White gays and lesbians are very well represented within mass media. Whites do not have to look far to find a character in which to identify with. There was Will and Grace, The L-Word, Queer as Folk, Queer Eye for the Straight Guy. Also, there are numerous out and proud white actors, actresses, and musicians. The one Black gay show that was devoted to Black gays was Noah’s Ark, which was mainly targeted to Black gay males. The show perpetuated negative stereotypes that heterosexuals have of Black gay men. Stereotypes such as all Black gay men are promiscuous, feminine acting, and all gay men are fashion elites. Although, I found the show comical it did more harm than good it did not seek to educate Black heterosexuals on the issue of Black homosexuality. Most of our gay entertainers are rumored to be gay and have not ever come out. The only time we find out about the sexualities of our Black entertainers is when they die e.g. Zora Neale Hurston,but being outed posthumously is problematic because it is all speculator information and it invades the persons right to privacy that they worked so hard to preserve in life. Our most famous rumored lesbians are: Missy Elliot, Da Brat, Nikki Minaj, and the infamous Queen Latifah. Although, while she was hosting the BET music awards this summer Queen Latifah did open the closet door a little bit and flirt with us in a tongue-and cheek way in regards to her sexuality, but she never truly opened the closet door completely. This past week pictures of Queen Latifah and her rumored partner have surfaced, but once again no real definitive yes or no has ever come out the mouth of Queen Latifah. I for one respect her privacy and I don’t believe that its always necessary to make a public spectacle of your private life no matter the subject. I also understand that some gays and lesbians may never come out the closet, but I don’t think it makes them less proud of who they are. In thinking about Queen Latifah, I can’t help but to wonder would Latifah be this reluctant of coming out if the Black community was more accepting.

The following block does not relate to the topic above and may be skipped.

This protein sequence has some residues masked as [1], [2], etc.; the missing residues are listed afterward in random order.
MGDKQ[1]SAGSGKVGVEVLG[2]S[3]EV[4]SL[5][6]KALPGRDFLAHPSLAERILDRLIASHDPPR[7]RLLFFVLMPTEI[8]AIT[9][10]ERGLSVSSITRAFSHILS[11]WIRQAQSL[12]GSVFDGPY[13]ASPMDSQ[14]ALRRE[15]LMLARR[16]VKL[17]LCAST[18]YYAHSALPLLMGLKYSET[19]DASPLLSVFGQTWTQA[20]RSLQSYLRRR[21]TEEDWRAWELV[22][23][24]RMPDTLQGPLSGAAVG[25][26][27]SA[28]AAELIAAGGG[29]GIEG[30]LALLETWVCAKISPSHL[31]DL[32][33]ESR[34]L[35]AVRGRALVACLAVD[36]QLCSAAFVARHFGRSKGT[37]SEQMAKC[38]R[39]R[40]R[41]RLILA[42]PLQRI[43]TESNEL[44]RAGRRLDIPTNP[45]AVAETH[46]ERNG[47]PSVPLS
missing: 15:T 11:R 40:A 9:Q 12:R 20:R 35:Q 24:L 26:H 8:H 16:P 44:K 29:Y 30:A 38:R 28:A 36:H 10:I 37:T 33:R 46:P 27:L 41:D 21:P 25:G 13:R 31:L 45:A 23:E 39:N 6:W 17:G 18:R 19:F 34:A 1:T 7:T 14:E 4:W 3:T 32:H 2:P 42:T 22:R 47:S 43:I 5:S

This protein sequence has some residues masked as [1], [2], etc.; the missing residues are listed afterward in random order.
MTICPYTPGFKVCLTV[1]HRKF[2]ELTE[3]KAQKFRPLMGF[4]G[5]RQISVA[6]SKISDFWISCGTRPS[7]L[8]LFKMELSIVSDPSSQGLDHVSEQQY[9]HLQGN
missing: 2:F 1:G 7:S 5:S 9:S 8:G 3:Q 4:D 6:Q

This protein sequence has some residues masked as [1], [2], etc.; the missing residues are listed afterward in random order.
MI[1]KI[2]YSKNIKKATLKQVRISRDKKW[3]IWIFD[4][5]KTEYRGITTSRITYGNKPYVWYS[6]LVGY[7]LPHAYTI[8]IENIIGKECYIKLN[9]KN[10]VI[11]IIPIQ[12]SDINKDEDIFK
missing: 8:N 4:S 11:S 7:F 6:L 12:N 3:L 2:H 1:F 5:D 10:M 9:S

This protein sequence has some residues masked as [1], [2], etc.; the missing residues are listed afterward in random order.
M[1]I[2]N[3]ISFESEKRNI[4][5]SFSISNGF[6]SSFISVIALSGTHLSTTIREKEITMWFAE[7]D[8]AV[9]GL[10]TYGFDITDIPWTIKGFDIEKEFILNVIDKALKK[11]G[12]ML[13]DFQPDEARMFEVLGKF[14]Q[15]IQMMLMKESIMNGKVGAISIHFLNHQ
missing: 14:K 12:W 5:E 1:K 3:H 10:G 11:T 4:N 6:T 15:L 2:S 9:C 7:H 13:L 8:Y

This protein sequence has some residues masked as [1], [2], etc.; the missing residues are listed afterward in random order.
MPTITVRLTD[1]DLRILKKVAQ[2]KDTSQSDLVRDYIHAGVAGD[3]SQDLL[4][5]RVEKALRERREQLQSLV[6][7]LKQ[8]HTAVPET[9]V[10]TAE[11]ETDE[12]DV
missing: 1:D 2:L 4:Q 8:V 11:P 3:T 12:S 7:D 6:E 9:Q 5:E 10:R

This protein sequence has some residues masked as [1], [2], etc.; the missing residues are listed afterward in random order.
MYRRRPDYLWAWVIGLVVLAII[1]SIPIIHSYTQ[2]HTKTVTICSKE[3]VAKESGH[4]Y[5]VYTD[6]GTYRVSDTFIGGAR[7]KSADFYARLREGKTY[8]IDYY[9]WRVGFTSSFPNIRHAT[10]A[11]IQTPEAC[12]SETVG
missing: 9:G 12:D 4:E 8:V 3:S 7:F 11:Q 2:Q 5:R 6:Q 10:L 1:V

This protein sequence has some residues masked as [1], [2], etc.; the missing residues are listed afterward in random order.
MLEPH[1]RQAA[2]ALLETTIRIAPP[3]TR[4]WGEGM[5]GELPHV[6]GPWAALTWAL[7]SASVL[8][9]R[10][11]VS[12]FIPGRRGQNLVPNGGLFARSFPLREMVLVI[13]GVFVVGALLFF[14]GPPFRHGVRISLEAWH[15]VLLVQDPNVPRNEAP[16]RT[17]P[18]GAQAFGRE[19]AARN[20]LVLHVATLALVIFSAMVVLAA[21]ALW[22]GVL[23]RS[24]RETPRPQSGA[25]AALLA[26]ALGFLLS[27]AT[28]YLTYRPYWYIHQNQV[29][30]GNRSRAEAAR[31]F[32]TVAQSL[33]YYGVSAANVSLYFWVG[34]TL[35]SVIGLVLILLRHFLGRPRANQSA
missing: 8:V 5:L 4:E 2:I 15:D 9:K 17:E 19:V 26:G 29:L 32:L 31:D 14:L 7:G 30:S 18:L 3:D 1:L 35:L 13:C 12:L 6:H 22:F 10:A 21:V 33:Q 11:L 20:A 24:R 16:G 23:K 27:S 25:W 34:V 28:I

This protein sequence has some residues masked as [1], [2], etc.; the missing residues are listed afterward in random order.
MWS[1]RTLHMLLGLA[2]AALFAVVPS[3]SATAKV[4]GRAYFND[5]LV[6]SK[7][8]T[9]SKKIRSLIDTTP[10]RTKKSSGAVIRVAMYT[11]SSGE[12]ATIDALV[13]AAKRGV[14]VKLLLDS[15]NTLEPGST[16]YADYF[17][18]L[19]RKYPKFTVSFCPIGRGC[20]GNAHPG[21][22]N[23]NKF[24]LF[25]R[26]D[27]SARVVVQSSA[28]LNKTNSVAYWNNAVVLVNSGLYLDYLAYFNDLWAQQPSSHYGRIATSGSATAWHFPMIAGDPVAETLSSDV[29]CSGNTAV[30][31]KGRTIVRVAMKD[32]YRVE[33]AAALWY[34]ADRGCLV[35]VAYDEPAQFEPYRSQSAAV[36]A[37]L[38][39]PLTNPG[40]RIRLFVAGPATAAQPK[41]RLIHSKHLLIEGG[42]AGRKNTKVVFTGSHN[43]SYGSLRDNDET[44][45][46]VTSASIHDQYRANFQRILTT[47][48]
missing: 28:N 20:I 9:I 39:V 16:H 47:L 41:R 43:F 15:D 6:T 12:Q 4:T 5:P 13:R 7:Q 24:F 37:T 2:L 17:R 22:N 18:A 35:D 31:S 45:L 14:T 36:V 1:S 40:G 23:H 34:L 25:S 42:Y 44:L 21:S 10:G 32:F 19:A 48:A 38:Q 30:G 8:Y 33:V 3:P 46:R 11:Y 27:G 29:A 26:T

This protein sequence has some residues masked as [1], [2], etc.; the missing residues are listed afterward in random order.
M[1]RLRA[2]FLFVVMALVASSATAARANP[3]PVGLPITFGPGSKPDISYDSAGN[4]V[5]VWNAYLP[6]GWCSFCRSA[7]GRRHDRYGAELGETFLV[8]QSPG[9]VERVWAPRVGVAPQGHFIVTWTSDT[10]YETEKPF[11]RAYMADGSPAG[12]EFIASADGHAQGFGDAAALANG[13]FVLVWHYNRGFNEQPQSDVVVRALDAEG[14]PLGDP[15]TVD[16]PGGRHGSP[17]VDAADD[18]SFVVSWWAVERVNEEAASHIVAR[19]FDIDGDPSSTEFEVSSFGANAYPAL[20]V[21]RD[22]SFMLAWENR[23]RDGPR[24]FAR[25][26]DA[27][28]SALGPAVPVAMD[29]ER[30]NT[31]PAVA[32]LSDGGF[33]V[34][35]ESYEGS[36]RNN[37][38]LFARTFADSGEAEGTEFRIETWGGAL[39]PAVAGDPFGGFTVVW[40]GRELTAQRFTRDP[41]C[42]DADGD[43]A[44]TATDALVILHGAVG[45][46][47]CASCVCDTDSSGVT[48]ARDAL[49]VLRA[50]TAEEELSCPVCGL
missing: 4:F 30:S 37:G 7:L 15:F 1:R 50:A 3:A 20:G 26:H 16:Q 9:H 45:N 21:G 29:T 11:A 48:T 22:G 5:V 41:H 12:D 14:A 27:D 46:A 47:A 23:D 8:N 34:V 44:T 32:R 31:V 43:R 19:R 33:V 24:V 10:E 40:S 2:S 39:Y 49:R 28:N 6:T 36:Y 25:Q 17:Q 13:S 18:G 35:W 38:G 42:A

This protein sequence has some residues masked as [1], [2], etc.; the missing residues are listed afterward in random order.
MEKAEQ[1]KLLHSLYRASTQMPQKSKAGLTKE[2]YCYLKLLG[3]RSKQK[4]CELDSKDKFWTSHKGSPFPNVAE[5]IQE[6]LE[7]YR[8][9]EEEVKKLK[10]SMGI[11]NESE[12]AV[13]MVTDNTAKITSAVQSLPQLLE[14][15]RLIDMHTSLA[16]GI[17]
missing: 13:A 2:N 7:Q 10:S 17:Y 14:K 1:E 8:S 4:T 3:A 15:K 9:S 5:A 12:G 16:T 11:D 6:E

Queen Latifah is part of the pioneers of hip-hop and hip-hop is far from being gay friendly. Hip-Hop barely respects its female listeners and female MC’s in the game. I can understand the reluctance of Queen Latifah to remain silent on her sexuality. In no way am I trying to say that Blacks are far more homophobic than any other group, but we cannot ignore the collective silence on the gay and lesbian issue within the Black community. We go to church every Sunday where homosexuality is openly preached against and demonized, but you look into the choir and see that the backbone of the music ministry is usually queer. There are gay and lesbian couples who come to the church pay their tithe regularly, but must exist in the shadows of our righteousness. Then there is the HBCU campus where you find young gays and lesbians passing for straight in order to pledge and be part of the illustrious “Black greekdom”.
Homosexuality is tolerated within the Black community, but its not truly respected. Black gay men and women are treated like caricatures then like real people with needs, wants, and expectations. The fault lies on both gays and lesbians. Gays and lesbians should not easily fall into heterosexual stereotypes and then it would force heterosexuals to see gays and lesbians as individuals and not demonize them as a group. It may be time for Blacks to redefine what it means to be a Black man and Black woman and start to make allotments for gays and lesbians. An institution that is not founded in patriarchy or heterosexuality does not make it less important or a threat to “traditional relationships.” As minorities we must not divide ourselves because if “they” come for us “they’re” coming for all of us who are not white, male, and privileged!
Categories: Mind Over Chatter